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Incidence and risk factors of diarrhoea in Dutch travellers: consequences for priorities in pre-travel health advice.
Trop Med Int Health. 1998 Nov; 3(11):896-903.TM

Abstract

A cohort of 743 Dutch short-term travellers (1-6 weeks) to various (sub)tropical areas was studied to assess incidences of travellers' diarrhoea (TD) and risk factors to guide prevention policies. The occurrence of TD was ascertained retrospectively by questionnaire; independent risk factors were identified by logistic regression analysis. The overall attack rate (AR, 95% CI) of TD was 52% (49-56); 11% (9-14) reported two or more episodes. The overall incidence rate (IR) per 100 person weeks of travel (pwt) (95% CI) was 22 (20-24). IRs were highest for travellers to the Middle East (48, 33-71), lowest for South-east Asia (17, 15-20) and East Africa (18, 14-24) and intermediate for South America and West Africa (both 26, 19-36), Central America (29, 23-37) and the Indian subcontinent (32, 26-39). Compared to first episodes of TD, subsequent episodes were of longer duration and more frequently accompanied by faecal blood loss, abdominal cramps or systemic symptoms. After adjustment for travel duration and destination, independent risk factors (OR, 95% CI) for TD were recent treatment for gastrointestinal (GI) disorders (4.6, 1.2-17.2), history of GI surgery (3.9, 1.4-11.1) and, possibly, current use of medication reducing gastric acidity (6.9, 0.7-67.4). The risk was reduced for extensive travel experience (0.4, 0.3-0.7) and organized travel (0.7, 0.5-0.9). Regarding prevention and/or antibiotic self-treatment of TD, priority should be given to travellers who may suffer major health or other consequences from TD and to those with pre-existing GI disorders, particularly when visiting a high or intermediate-risk area on individual journeys with limited travel experience.

Authors+Show Affiliations

Division of Infectious Diseases, Tropical Medicine and AIDS, Academic Medical Center, University of Amsterdam, The Netherlands. kvb@amc.uva.nlNo affiliation info availableNo affiliation info availableNo affiliation info available

Pub Type(s)

Journal Article

Language

eng

PubMed ID

9855403

Citation

Cobelens, F G., et al. "Incidence and Risk Factors of Diarrhoea in Dutch Travellers: Consequences for Priorities in Pre-travel Health Advice." Tropical Medicine & International Health : TM & IH, vol. 3, no. 11, 1998, pp. 896-903.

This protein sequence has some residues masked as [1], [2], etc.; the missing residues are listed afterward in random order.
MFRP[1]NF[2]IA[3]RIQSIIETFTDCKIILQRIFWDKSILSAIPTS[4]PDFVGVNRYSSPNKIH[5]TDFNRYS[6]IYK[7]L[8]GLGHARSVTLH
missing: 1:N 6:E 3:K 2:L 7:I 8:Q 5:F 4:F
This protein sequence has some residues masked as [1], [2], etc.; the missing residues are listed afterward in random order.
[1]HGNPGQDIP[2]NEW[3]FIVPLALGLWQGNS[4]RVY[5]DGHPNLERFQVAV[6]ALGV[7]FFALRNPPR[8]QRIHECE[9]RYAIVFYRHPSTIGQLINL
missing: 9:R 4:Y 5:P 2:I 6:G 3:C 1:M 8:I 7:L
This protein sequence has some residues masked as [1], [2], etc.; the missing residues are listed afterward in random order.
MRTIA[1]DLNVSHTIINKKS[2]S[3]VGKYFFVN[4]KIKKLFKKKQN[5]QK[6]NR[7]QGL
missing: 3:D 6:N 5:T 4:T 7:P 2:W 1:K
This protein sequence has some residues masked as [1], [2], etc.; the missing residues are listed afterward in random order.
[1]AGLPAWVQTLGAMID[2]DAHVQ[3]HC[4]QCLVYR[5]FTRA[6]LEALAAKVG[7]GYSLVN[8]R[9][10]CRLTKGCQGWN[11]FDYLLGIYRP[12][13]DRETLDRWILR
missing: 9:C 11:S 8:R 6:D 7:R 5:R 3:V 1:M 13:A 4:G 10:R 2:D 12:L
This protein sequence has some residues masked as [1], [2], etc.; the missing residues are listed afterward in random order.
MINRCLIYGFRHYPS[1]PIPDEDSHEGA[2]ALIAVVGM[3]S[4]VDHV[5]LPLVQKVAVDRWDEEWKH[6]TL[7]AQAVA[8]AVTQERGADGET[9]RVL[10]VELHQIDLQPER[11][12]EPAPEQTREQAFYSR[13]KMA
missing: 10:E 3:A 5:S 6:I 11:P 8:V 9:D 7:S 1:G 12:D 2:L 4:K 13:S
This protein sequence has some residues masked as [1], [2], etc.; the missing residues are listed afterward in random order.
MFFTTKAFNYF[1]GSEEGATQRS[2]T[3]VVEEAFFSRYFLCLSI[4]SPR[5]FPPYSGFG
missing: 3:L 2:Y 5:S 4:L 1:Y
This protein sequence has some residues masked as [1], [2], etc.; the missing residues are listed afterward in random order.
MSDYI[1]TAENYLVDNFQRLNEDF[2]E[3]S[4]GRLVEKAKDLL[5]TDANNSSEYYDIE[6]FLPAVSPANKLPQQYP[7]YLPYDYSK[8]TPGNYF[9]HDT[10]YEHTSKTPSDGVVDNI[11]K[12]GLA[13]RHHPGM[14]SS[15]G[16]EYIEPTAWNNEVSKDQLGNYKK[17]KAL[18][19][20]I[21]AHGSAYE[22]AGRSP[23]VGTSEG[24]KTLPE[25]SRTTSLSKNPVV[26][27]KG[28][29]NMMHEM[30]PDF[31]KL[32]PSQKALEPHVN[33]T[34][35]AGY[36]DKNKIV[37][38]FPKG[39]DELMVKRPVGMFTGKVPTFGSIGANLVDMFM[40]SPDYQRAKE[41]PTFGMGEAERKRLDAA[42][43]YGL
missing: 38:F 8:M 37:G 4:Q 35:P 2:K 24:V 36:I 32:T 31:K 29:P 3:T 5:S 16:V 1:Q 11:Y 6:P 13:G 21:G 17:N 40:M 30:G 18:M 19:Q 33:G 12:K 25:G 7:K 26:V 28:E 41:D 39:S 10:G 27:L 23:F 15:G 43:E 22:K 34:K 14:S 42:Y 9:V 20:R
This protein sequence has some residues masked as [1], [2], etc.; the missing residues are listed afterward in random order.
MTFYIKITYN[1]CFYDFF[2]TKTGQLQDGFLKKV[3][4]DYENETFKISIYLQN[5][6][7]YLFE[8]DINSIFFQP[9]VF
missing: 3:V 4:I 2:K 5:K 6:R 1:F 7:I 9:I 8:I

Cobelens FG, Leentvaar-Kuijpers A, Kleijnen J, et al. Incidence and risk factors of diarrhoea in Dutch travellers: consequences for priorities in pre-travel health advice. Trop Med Int Health. 1998;3(11):896-903.
Cobelens, F. G., Leentvaar-Kuijpers, A., Kleijnen, J., & Coutinho, R. A. (1998). Incidence and risk factors of diarrhoea in Dutch travellers: consequences for priorities in pre-travel health advice. Tropical Medicine & International Health : TM & IH, 3(11), 896-903.
Cobelens FG, et al. Incidence and Risk Factors of Diarrhoea in Dutch Travellers: Consequences for Priorities in Pre-travel Health Advice. Trop Med Int Health. 1998;3(11):896-903. PubMed PMID: 9855403.
* Article titles in AMA citation format should be in sentence-case
TY - JOUR T1 - Incidence and risk factors of diarrhoea in Dutch travellers: consequences for priorities in pre-travel health advice. AU - Cobelens,F G, AU - Leentvaar-Kuijpers,A, AU - Kleijnen,J, AU - Coutinho,R A, PY - 1998/12/17/pubmed PY - 1998/12/17/medline PY - 1998/12/17/entrez SP - 896 EP - 903 JF - Tropical medicine & international health : TM & IH JO - Trop. Med. Int. Health VL - 3 IS - 11 N2 - A cohort of 743 Dutch short-term travellers (1-6 weeks) to various (sub)tropical areas was studied to assess incidences of travellers' diarrhoea (TD) and risk factors to guide prevention policies. The occurrence of TD was ascertained retrospectively by questionnaire; independent risk factors were identified by logistic regression analysis. The overall attack rate (AR, 95% CI) of TD was 52% (49-56); 11% (9-14) reported two or more episodes. The overall incidence rate (IR) per 100 person weeks of travel (pwt) (95% CI) was 22 (20-24). IRs were highest for travellers to the Middle East (48, 33-71), lowest for South-east Asia (17, 15-20) and East Africa (18, 14-24) and intermediate for South America and West Africa (both 26, 19-36), Central America (29, 23-37) and the Indian subcontinent (32, 26-39). Compared to first episodes of TD, subsequent episodes were of longer duration and more frequently accompanied by faecal blood loss, abdominal cramps or systemic symptoms. After adjustment for travel duration and destination, independent risk factors (OR, 95% CI) for TD were recent treatment for gastrointestinal (GI) disorders (4.6, 1.2-17.2), history of GI surgery (3.9, 1.4-11.1) and, possibly, current use of medication reducing gastric acidity (6.9, 0.7-67.4). The risk was reduced for extensive travel experience (0.4, 0.3-0.7) and organized travel (0.7, 0.5-0.9). Regarding prevention and/or antibiotic self-treatment of TD, priority should be given to travellers who may suffer major health or other consequences from TD and to those with pre-existing GI disorders, particularly when visiting a high or intermediate-risk area on individual journeys with limited travel experience. SN - 1360-2276 UR - https://www.unboundmedicine.com/medline/citation/9855403/Incidence_and_risk_factors_of_diarrhoea_in_Dutch_travellers:_consequences_for_priorities_in_pre_travel_health_advice_ L2 - https://onlinelibrary.wiley.com/resolve/openurl?genre=article&sid=nlm:pubmed&issn=1360-2276&date=1998&volume=3&issue=11&spage=896 DB - PRIME DP - Unbound Medicine ER -